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Where RPGs Can Improve

We just entered a new console generation and are anxiously awaiting new games from our favorite genres. All genres have places they can improve and RPGs are no different. These are some areas where RPGs could use some refining and take bigger leaps in innovation.

Eliminate Random Encounters

Random encounters have become an RPG staple, but they can often be one of the most infuriating elements. Taking a few steps and landing back in battle disrupts exploration, especially when you're trying to figure out where to go next. For instance, Final Fantasy X-2 had an awesome battle system, but repeatedly landing in battles without having a chance to catch your breath made it less engaging. Don't punish players with tired battles just because they want to explore every nook and cranny.  That's why it's better when enemies appear on the map and the player can decide when to engage them, like in the Tales series.

Quality Side Quests

Fetch quests have their place, but they can't be the sole side quest available. Developers should strive to make side quests exciting and varied, from downing almighty bosses to finding out backstories on beloved characters. A good example is BioWare's Mass Effect and Dragon Age games, where you learned more about the world and characters through them. Side quests should make players want to engage in extra content, not be something they feel forced into to succeed in the game. The quests shouldn't be about quantity, but quality, where you feel like you've found a hidden gem by exploring extra content. Kingdoms of Amalur: Reckoning quickly wore out its side-quest welcome without a balanced ratio. We don't hear much about side quests being memorable; we'd like to see that change.

Step It Up In The Story Department

Clichéd characters and tired plots wore out their welcome a long time ago. Plots are becoming predictable and the same settings are losing their luster. The Persona and Witcher games found fanfare by bringing in mature storylines, which was a refreshing change from the typical stories that felt geared toward a ten year old. However, RPG writing needs to take even bigger risks and change the formula. Character archetypes, as seen in the Tales series, just aren't going to cut it anymore. Other games are providing stronger stories with less - it's time for RPGs to up the ante. RPGs have such a large space to tell a story; they must take advantage of that and remember it's part of why people fell in love with the genre in the first place.

Improve Pacing

Pacing is often one of the biggest issues that plague an RPG. Even the better stories, like Persona 4, struggled with getting its plot off the ground, taking hours before even placing you in battle. We'd like to see more games throw us into the action sooner, setting up the plot alongside it. Storylines should also stay consistently engaging; hitting lulls can sour the experience, making it hard to press on. The key is balance. Developers must make sure if story is taking a backseat, the player has plenty of exciting elements to keep them busy, whether they're imaginative dungeons or introducing elements like a new party member or a new means for travel. Final Fantasy X had enough action to start its plot and get you invested without holding your hand.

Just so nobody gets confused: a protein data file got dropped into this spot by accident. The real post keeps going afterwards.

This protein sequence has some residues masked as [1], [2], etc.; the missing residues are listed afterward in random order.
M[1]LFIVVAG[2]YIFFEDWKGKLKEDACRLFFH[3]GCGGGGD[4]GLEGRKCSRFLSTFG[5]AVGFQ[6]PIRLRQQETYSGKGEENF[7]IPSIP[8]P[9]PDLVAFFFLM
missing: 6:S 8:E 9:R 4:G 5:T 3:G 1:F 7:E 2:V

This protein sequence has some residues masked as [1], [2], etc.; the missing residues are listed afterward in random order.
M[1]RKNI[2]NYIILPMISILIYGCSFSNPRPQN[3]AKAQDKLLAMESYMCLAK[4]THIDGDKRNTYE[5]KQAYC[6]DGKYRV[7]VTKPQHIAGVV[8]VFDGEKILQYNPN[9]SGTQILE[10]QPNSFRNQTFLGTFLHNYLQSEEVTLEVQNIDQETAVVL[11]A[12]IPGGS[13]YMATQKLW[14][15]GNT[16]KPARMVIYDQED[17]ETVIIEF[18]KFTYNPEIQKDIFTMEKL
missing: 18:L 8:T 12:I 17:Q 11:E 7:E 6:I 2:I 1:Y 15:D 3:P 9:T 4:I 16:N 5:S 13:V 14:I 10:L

Eliminate The Filler Content

Backtracking must go. In this day and age, there's no excuse for not having a fast-travel system in an expansive RPG. Having to go through the same landscapes and fight the same enemies is exhausting. Why not think of new content or ways to make previously-visited places interesting? While exploring the same content might cut down on budgets, it does nothing for the player. We'd rather have an RPG five to ten hours shorter if it means no content repeats itself. Tales is a good example of an RPG series on the right path; it notoriously had backtracking, but in Xillia the series introduced a much-needed fast-travel system. However, the franchise needs to stop repeating bosses.

Focus On Non-Combat Progression

Combat is an RPG's bread and butter, but non-combat progression can be just as engaging and innovative. Look at Persona's social links or Fire Emblem: Awakening's relationship system. Both games provided insight into party members, but also gave you boosts in combat to make them worthwhile. Sometimes it's the extra things you do outside of RPGs that make them tick, even if it's as minute as crafting.

Better Exploration Opportunities 

Let's get rid of empty space. If treasure and hidden caves abound, why make the surrounding area vacant? Feeling like there's a discovery around every bend is part of the fun, and RPGs could do more to make exploration enticing. We're hoping Dragon Age: Inquisition takes a cue from Dragon Age 2's shortcomings in exploration - barren, linear roads without much detail aren't all that fun to explore. Skyrim is an example of landscapes done right with extremely detailed areas that feel like real places. Let's actually feel like we're exploring and not going through some desolate landscape to uncover a treasure chest.

Where do you think RPGs can improve? Let us know in the comments.

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